Calculating your turnover

Published by:
Netherlands Chamber of Commerce Financing Desk, KVK
Netherlands Chamber of Commerce Financing Desk, KVK

When do you have enough turnover to keep your business running? And do you have enough orders and clients to realise that turnover? Calculate your minimal required turnover to find out.

What is turnover?

The turnover of your company is its total income from the sales of products or services over a certain period. This is also called gross turnover.

How do I calculate how much turnover I need?

  • Calculate your private cost of living: how much rent or mortgage do you pay, how much do you spend on shopping, holidays and reservations?
  • Add the income tax to this. Income tax can be up to half of your private spending amount. The sum of these amounts will give you the minimum amount of funds you need as income from your company, the so-called operating result.
  • Next, add your company costs to the operating result. For instance, the rent for your business premises and company car costs.
  • This will give you the net required turnover.
  • Charge your client the required turnover, plus the VAT rate that applies to your product or service.

Estimate your turnover

There are several methods to estimate your turnover. The sector you operate in determines which method to choose. If you work on an hourly rate, your calculation method will be different from someone who runs a bar or a shop.

Calculation methods

  • Customer groups: estimate the number of customers, and multiply by the average amount spent per customer. For example: a lunchroom opens 6 days a week, and closes 4 weeks a year for holidays. On average, there are 30 customers a day. 30 customers a day x an average spend of €15 = €450 a day x 6 days = €2,700 per week x 48 weeks = €129,600 turnover per year.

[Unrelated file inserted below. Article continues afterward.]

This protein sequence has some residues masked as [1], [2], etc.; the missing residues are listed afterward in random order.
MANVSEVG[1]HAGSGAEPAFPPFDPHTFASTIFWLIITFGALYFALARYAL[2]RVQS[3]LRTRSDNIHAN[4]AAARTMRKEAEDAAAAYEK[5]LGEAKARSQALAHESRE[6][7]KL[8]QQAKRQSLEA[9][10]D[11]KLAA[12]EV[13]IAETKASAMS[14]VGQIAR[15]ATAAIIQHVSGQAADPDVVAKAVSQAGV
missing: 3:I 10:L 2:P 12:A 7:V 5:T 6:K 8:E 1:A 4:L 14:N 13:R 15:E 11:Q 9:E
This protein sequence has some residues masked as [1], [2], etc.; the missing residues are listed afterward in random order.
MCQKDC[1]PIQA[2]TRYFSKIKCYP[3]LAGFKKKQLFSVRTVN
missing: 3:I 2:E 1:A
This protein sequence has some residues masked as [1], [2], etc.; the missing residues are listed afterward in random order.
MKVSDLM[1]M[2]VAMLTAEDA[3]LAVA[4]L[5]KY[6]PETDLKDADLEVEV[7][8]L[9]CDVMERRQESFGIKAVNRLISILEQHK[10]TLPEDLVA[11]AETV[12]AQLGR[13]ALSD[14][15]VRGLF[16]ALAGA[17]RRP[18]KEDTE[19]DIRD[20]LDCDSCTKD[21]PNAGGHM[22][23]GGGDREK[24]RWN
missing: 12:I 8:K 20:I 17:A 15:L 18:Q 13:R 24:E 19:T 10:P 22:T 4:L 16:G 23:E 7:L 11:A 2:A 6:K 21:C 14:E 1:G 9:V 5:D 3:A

• Product groups: calculate the turnover share per product group. Multiply the number of products x their sales price. For example: you run a computer store, that opens 6 days a week for 48 weeks a year. On average, you sell 3 laptops per day plus 2 tablets. Your turnover will then be: ((3 x €700) + (2x €400)) x 6 = €17,400 a week, and €17,400 x 48 = €835,200 per year.
  • Hours: billable hours are hours you can charge to your client. Multiply the number of billable hours by your hourly rate. For example: You work as an advisor for 8 hours a day and 5 days a week. Per year, you take 30 days off. So, in total you work for 46x5 = 230 days a year. The number of hours per year is 230x8 = 1,840. Deduct from this number the hours you spend on travel, acquisition, and keeping records, say 940 hours. This leaves 900 billable hours. Your turnover will be 900 billable hours times your hourly rate of €100 = €90,000 per year.

You do not include VAT in your calculation methods.

How likely are you to realise your required turnover?

Do you realise enough turnover to keep running your business? To calculate this, take the required turnover and compare it to the estimated turnover. For example: you rent out bicycles from Monday to Friday. During the 8 hours you open, you rent out 5 bikes per hour at a rate of €8, so 40 bikes per day for €320. Your monthly turnover will never exceed €6,400. But you have calculated that you need €7,000 turnover per month to cover your private and business needs. So, you fall €600 short in this example. You could try to increase the number of bicycles you rent out, or increase the prices to meet your target.

Tips for calculating your turnover

When calculating your turnover, ask yourself:

  • does your turnover rely on seasonal or other influences (for instance, if you sell virtual postcards, you will see a spike in turnover around holidays like Christmas)?
  • have you just started your business? It may take a while to get up to speed, and your initial turnover will be lower.

Compare your turnover to other turnover figures in your sector. This gives you a better insight in what you can expect and how you are doing. You will find your sector organisation and statistics on the (Dutch) Ondernemersplein pages.

Questions relating to this article?

Please contact the Netherlands Chamber of Commerce, KVK